Progress for Kennedy would always mean something other than perfection. After the September 15, 1963, bombing of the 16th Street Baptist Church in Birmingham, Kennedy, to the disappointment of King and many others, refused to attend the funeral services for any of the six children killed that day. Carole Robertson, Addie Mae Collins, Cynthia Wesley, and Denise McNair all perished in the dynamite blast that ripped through the basement of the church. Three of the girls were 14, and one 11. Two other young people died in Birmingham that day. Two White Eagle Scouts murdered “Peanut” Ware as he rode on the handlebars of his brother’s bike, and police fired a shotgun in the back of Johnny Robinson in Birmingham during the unrest that came after the bombing.

The president rides with first lady Jacqueline Kennedy in Dallas on November 22, 1963. Bullets put an end to his evolution on matters of racial justice. - Bettmann Archive/Getty Images
The president rides with first lady Jacqueline Kennedy in Dallas on November 22, 1963. Bullets put an end to his evolution on matters of racial justice. - Bettmann Archive/Getty Images

Bullets put a brutal end to Kennedy’s evolution on matters of racial justice. He was shot to death in Dallas while riding in a convertible next to first lady Jacqueline Kennedy in an act of violence that also wounded then-Texas Gov. John Connally. The shock of Kennedy’s murder brought the world up short, sparking endless conspiracy theories — especially after the accused killer, Lee Harvey Oswald, was then shot and killed by Jack Ruby, himself a figure with underworld connections. While a presidential commission later identified Oswald as a lone shooter, questions remain, even six decades later.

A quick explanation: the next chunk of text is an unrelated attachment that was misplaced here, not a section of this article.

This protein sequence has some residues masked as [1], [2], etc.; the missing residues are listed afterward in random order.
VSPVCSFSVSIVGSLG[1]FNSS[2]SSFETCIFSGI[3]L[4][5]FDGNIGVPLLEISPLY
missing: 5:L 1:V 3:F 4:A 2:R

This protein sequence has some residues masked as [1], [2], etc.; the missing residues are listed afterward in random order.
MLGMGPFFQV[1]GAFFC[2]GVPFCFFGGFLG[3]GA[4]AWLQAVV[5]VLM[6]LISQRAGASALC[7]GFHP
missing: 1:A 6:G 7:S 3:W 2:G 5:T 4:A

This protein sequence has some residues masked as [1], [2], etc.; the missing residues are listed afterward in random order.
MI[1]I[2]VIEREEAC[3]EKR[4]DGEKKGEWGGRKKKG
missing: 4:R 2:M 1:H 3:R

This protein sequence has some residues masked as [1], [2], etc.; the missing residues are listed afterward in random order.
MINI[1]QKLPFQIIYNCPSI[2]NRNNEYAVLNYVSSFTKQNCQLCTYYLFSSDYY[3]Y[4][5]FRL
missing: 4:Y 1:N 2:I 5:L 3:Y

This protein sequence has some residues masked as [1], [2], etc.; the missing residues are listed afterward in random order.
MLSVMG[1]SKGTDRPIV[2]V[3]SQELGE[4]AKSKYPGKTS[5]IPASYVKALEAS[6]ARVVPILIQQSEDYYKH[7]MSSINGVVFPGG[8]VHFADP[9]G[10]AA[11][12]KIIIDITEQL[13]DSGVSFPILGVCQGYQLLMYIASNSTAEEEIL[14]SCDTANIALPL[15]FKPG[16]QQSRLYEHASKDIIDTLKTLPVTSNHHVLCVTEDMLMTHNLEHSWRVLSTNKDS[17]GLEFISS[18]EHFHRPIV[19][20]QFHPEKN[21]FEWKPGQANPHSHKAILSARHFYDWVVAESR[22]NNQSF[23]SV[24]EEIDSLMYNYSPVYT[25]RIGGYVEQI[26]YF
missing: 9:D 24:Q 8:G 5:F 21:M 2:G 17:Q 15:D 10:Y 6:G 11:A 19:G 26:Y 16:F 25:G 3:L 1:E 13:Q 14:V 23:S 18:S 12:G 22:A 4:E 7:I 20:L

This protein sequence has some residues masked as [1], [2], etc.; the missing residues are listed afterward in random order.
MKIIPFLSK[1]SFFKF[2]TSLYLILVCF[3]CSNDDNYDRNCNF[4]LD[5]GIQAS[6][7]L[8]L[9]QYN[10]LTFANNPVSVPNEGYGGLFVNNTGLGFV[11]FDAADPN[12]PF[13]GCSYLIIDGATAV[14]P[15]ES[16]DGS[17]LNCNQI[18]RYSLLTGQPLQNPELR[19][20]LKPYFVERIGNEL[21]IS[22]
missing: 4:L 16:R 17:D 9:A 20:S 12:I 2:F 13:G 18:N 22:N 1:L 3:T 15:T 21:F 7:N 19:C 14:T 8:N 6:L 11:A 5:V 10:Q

His killing also placed him in a pantheon with the year’s other less celebrated victims— Medgar Evers and the Birmingham Six. Malcolm X, the revolutionary leader who embodied the Black resistance and parried with King over the meaning of democracy, infamously characterized Kennedy’s death as “chickens coming home to roost,” which resulted in his suspension and eventual departure from the Nation of Islam.

Though less well-known, writer James Baldwin’s response to the assassination is particularly instructive. Baldwin found himself too angry to mourn only Kennedy. He lashed out against the country that, in his estimation, did not sufficiently express grief for Medgar Evers or the lost children of Birmingham. “Evers was put to death by the southern oligarchy to preserve the southern power structure,” Baldwin said. “That’s why he died and that’s why nobody cares.” He continued. “That’s why six children died in Birmingham and nobody cares.”

The best compliment that can be paid to Kennedy’s unfinished legacy is that he evolved. That political evolution helped lay the groundwork for his successor, Lyndon Baines Johnson, and the magnificent achievements of the Great Society, including landmark civil rights legislation Kennedy proposed that was passed under Johnson. The ultimate lesson we can learn from Kennedy, 60 years after his death, is that this nation remains a work in progress. Kennedy’s vision, at its best, continues today in the pursuit of progress, the restless and relentless effort to achieve freedom and citizenship for all Americans so that the power of our example can reverberate hopefully throughout the world.